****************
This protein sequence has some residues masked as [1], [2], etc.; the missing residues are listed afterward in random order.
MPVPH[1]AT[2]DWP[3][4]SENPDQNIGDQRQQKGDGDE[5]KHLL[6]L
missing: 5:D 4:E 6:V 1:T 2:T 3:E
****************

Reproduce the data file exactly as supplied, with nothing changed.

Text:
This protein sequence has some residues masked as [1], [2], etc.; the missing residues are listed afterward in random order.
MPVPH[1]AT[2]DWP[3][4]SENPDQNIGDQRQQKGDGDE[5]KHLL[6]L
missing: 5:D 4:E 6:V 1:T 2:T 3:E